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  1. Junior Member
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    #1

    Default CISA Study Material

    Hello,

    I'm planning on attempting the CISA exam in June and would like to know what books you guys recommend. I found many books online, but I'm not really too sure which books are best. Any feedback is appreciated.

    Thanks.
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  3. Certification Invigilator Forum Admin JDMurray's Avatar
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    #2
    Have looked for CISA study material reviews at www.isaca.org and www.cccure.org too?
    Moderator of the InfoSec, CWNP, IT Jobs, Virtualization, Java, and Microsoft Developers forums at www.techexams.net
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  4. Junior Member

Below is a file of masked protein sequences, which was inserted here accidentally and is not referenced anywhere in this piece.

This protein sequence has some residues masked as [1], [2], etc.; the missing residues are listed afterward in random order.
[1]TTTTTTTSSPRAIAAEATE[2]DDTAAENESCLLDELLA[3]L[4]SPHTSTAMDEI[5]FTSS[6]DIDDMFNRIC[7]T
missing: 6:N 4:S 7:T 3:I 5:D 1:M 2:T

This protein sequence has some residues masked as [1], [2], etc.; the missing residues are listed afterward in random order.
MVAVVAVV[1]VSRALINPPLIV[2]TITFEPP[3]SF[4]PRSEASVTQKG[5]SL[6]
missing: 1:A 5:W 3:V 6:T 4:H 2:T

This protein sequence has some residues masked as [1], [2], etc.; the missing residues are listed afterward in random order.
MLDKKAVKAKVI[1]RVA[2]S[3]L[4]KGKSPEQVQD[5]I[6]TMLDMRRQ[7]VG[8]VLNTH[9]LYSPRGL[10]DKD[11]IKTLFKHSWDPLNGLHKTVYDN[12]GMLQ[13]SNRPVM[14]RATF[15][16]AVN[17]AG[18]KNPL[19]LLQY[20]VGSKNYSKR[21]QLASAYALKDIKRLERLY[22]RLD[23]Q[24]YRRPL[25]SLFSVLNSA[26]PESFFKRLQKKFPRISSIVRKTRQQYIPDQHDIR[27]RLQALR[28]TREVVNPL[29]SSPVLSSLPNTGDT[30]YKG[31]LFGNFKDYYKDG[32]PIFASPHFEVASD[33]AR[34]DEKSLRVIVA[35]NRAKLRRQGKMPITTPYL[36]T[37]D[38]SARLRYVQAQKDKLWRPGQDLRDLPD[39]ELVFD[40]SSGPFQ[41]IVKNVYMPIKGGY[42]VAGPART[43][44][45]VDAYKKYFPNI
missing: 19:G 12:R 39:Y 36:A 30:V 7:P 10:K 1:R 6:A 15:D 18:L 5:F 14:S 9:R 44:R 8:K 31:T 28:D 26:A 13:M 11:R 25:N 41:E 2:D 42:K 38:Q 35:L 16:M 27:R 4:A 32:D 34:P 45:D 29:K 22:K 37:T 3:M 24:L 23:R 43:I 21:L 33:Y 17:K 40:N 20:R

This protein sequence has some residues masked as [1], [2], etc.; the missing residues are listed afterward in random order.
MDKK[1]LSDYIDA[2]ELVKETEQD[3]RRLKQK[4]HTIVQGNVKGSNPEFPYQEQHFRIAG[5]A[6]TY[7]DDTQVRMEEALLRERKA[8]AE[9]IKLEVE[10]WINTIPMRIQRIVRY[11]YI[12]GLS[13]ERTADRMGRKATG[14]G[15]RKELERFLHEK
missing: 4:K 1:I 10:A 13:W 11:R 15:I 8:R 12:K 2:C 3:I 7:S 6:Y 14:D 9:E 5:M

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    #3
    Thanks JD. I looked at those resources as well, but there wasn't much info I was looking for.

    The ISACA site has CISA study aids that are a bit pricey (IMO) and doesn't display customer feedback on the material. I'm not too sure how effective their study material may be.

    The AIO CISA book by Gregory seems to be the most popular, as referenced in cccure.org, but I'm not sure if this book can be used alone to pass the exam.

    Although I think that the ISACA material may be the best bet to prepare and pass the CISA exam, I'm a pretty cheap guy. I don't really want to spend $130 on a book that has the same material as the AIO $50 book. I don't get reimbursed for study material and only get reimbursed by my employer if I pass the exam.
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  5. Senior Member
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    #4
    I'm going to use the official guides with the AIO book. Seems like that should be enough.

    Edit: Just saw your response. It seems like the official guides go into a little more depth, but are more difficult to read. This is a relatively expensive exam that's only offered twice per year, so I'd rather be over-prepared.